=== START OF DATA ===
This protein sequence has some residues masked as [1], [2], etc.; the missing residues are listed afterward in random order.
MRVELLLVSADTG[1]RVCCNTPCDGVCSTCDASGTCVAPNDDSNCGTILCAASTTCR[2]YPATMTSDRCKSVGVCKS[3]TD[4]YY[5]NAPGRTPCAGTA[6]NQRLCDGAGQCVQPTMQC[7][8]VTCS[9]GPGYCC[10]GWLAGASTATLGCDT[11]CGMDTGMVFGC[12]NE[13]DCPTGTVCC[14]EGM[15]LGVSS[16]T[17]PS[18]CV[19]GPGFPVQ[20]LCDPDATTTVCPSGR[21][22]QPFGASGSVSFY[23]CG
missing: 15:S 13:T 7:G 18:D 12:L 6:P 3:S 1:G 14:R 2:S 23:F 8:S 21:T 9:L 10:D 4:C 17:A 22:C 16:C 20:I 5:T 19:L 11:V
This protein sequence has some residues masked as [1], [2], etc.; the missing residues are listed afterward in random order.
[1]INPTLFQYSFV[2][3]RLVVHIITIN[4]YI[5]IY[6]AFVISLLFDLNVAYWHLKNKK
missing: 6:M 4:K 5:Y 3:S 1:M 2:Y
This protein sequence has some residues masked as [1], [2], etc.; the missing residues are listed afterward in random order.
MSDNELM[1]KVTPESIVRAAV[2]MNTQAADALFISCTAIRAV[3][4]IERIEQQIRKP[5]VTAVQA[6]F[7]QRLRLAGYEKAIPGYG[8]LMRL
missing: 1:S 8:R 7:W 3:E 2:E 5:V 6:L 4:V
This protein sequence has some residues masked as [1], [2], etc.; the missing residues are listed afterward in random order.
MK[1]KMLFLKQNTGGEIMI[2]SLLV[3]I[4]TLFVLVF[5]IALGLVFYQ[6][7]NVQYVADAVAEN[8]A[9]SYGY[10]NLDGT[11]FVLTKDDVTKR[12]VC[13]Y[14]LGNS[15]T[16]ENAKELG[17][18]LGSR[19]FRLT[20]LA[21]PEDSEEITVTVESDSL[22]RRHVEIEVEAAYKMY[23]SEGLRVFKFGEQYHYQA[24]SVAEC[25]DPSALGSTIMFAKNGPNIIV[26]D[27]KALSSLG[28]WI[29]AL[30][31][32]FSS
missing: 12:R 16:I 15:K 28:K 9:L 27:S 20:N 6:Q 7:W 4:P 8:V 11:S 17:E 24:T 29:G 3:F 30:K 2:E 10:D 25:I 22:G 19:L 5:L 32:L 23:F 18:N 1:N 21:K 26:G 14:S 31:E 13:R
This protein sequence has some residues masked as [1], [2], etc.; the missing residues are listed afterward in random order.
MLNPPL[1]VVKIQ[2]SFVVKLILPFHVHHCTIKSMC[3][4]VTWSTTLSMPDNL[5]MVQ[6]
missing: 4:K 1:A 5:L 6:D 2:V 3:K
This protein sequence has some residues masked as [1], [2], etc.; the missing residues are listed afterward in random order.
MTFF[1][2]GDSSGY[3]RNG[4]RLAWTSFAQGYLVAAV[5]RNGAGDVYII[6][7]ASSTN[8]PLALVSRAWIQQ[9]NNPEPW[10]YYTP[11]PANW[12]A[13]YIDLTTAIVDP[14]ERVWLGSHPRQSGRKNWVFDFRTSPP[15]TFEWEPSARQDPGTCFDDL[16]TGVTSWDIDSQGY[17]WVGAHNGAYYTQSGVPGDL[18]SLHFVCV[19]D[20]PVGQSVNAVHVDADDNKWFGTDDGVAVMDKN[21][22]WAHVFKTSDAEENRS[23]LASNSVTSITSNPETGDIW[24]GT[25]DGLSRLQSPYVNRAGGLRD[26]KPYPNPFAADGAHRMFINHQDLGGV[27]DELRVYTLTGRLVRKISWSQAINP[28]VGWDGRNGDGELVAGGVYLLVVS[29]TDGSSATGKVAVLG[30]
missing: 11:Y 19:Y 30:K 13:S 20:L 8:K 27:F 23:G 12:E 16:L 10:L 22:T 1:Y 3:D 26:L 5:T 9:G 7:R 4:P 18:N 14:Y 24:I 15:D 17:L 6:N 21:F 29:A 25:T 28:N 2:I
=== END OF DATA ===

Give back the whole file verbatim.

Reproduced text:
This protein sequence has some residues masked as [1], [2], etc.; the missing residues are listed afterward in random order.
MRVELLLVSADTG[1]RVCCNTPCDGVCSTCDASGTCVAPNDDSNCGTILCAASTTCR[2]YPATMTSDRCKSVGVCKS[3]TD[4]YY[5]NAPGRTPCAGTA[6]NQRLCDGAGQCVQPTMQC[7][8]VTCS[9]GPGYCC[10]GWLAGASTATLGCDT[11]CGMDTGMVFGC[12]NE[13]DCPTGTVCC[14]EGM[15]LGVSS[16]T[17]PS[18]CV[19]GPGFPVQ[20]LCDPDATTTVCPSGR[21][22]QPFGASGSVSFY[23]CG
missing: 15:S 13:T 7:G 18:D 12:L 6:P 3:S 1:G 14:R 2:S 23:F 8:S 21:T 9:L 10:D 4:C 17:A 22:C 16:C 20:I 5:T 19:L 11:V
This protein sequence has some residues masked as [1], [2], etc.; the missing residues are listed afterward in random order.
[1]INPTLFQYSFV[2][3]RLVVHIITIN[4]YI[5]IY[6]AFVISLLFDLNVAYWHLKNKK
missing: 6:M 4:K 5:Y 3:S 1:M 2:Y
This protein sequence has some residues masked as [1], [2], etc.; the missing residues are listed afterward in random order.
MSDNELM[1]KVTPESIVRAAV[2]MNTQAADALFISCTAIRAV[3][4]IERIEQQIRKP[5]VTAVQA[6]F[7]QRLRLAGYEKAIPGYG[8]LMRL
missing: 1:S 8:R 7:W 3:E 2:E 5:V 6:L 4:V
This protein sequence has some residues masked as [1], [2], etc.; the missing residues are listed afterward in random order.
MK[1]KMLFLKQNTGGEIMI[2]SLLV[3]I[4]TLFVLVF[5]IALGLVFYQ[6][7]NVQYVADAVAEN[8]A[9]SYGY[10]NLDGT[11]FVLTKDDVTKR[12]VC[13]Y[14]LGNS[15]T[16]ENAKELG[17][18]LGSR[19]FRLT[20]LA[21]PEDSEEITVTVESDSL[22]RRHVEIEVEAAYKMY[23]SEGLRVFKFGEQYHYQA[24]SVAEC[25]DPSALGSTIMFAKNGPNIIV[26]D[27]KALSSLG[28]WI[29]AL[30][31][32]FSS
missing: 12:R 16:I 15:K 28:K 9:L 27:S 20:N 6:Q 7:W 4:P 8:V 11:S 17:E 24:T 29:G 3:F 30:K 2:E 10:D 25:I 22:G 19:L 5:L 32:L 23:F 18:N 1:N 21:K 26:G 14:S 31:E 13:R
This protein sequence has some residues masked as [1], [2], etc.; the missing residues are listed afterward in random order.
MLNPPL[1]VVKIQ[2]SFVVKLILPFHVHHCTIKSMC[3][4]VTWSTTLSMPDNL[5]MVQ[6]
missing: 4:K 1:A 5:L 6:D 2:V 3:K
This protein sequence has some residues masked as [1], [2], etc.; the missing residues are listed afterward in random order.
MTFF[1][2]GDSSGY[3]RNG[4]RLAWTSFAQGYLVAAV[5]RNGAGDVYII[6][7]ASSTN[8]PLALVSRAWIQQ[9]NNPEPW[10]YYTP[11]PANW[12]A[13]YIDLTTAIVDP[14]ERVWLGSHPRQSGRKNWVFDFRTSPP[15]TFEWEPSARQDPGTCFDDL[16]TGVTSWDIDSQGY[17]WVGAHNGAYYTQSGVPGDL[18]SLHFVCV[19]D[20]PVGQSVNAVHVDADDNKWFGTDDGVAVMDKN[21][22]WAHVFKTSDAEENRS[23]LASNSVTSITSNPETGDIW[24]GT[25]DGLSRLQSPYVNRAGGLRD[26]KPYPNPFAADGAHRMFINHQDLGGV[27]DELRVYTLTGRLVRKISWSQAINP[28]VGWDGRNGDGELVAGGVYLLVVS[29]TDGSSATGKVAVLG[30]
missing: 11:Y 19:Y 30:K 13:S 20:L 8:K 27:F 23:G 12:E 16:L 10:L 22:T 1:Y 3:D 26:L 5:T 9:G 7:R 4:P 18:N 14:Y 24:I 15:D 17:L 6:N 21:F 29:A 25:T 28:N 2:I